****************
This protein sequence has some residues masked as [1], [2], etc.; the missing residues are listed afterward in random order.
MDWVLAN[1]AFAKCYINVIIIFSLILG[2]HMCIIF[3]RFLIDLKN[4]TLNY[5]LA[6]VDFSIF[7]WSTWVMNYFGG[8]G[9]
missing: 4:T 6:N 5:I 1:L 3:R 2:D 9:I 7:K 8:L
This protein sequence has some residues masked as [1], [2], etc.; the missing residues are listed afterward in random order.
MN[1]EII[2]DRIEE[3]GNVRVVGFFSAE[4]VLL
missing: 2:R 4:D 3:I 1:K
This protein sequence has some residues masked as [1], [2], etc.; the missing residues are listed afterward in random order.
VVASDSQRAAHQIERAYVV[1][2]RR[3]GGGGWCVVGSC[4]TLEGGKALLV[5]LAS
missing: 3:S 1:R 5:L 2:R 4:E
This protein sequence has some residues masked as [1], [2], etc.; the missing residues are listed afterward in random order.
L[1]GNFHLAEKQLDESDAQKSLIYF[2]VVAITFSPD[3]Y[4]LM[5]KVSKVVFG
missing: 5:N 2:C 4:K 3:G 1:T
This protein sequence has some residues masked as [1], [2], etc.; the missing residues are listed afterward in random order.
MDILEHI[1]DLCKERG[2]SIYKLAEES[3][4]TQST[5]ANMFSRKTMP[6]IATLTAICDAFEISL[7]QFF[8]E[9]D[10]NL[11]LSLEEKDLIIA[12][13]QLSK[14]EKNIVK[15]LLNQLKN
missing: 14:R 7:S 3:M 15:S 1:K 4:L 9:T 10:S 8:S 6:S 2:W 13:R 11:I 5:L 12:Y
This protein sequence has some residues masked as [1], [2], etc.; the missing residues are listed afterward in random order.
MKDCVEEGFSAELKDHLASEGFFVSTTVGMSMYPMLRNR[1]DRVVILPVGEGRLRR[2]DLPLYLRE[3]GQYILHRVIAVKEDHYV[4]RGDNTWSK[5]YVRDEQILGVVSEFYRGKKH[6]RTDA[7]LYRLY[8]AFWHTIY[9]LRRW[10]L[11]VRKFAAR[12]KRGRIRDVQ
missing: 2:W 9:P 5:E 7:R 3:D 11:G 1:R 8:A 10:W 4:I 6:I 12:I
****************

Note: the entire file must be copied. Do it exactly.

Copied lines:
This protein sequence has some residues masked as [1], [2], etc.; the missing residues are listed afterward in random order.
MDWVLAN[1]AFAKCYINVIIIFSLILG[2]HMCIIF[3]RFLIDLKN[4]TLNY[5]LA[6]VDFSIF[7]WSTWVMNYFGG[8]G[9]
missing: 4:T 6:N 5:I 1:L 3:R 2:D 9:I 7:K 8:L
This protein sequence has some residues masked as [1], [2], etc.; the missing residues are listed afterward in random order.
MN[1]EII[2]DRIEE[3]GNVRVVGFFSAE[4]VLL
missing: 2:R 4:D 3:I 1:K
This protein sequence has some residues masked as [1], [2], etc.; the missing residues are listed afterward in random order.
VVASDSQRAAHQIERAYVV[1][2]RR[3]GGGGWCVVGSC[4]TLEGGKALLV[5]LAS
missing: 3:S 1:R 5:L 2:R 4:E
This protein sequence has some residues masked as [1], [2], etc.; the missing residues are listed afterward in random order.
L[1]GNFHLAEKQLDESDAQKSLIYF[2]VVAITFSPD[3]Y[4]LM[5]KVSKVVFG
missing: 5:N 2:C 4:K 3:G 1:T
This protein sequence has some residues masked as [1], [2], etc.; the missing residues are listed afterward in random order.
MDILEHI[1]DLCKERG[2]SIYKLAEES[3][4]TQST[5]ANMFSRKTMP[6]IATLTAICDAFEISL[7]QFF[8]E[9]D[10]NL[11]LSLEEKDLIIA[12][13]QLSK[14]EKNIVK[15]LLNQLKN
missing: 14:R 7:S 3:M 15:S 1:K 4:L 9:T 10:S 8:S 6:S 2:W 13:R 11:I 5:L 12:Y
This protein sequence has some residues masked as [1], [2], etc.; the missing residues are listed afterward in random order.
MKDCVEEGFSAELKDHLASEGFFVSTTVGMSMYPMLRNR[1]DRVVILPVGEGRLRR[2]DLPLYLRE[3]GQYILHRVIAVKEDHYV[4]RGDNTWSK[5]YVRDEQILGVVSEFYRGKKH[6]RTDA[7]LYRLY[8]AFWHTIY[9]LRRW[10]L[11]VRKFAAR[12]KRGRIRDVQ
missing: 2:W 9:P 5:E 7:R 3:D 11:G 1:R 8:A 10:W 4:I 6:I 12:I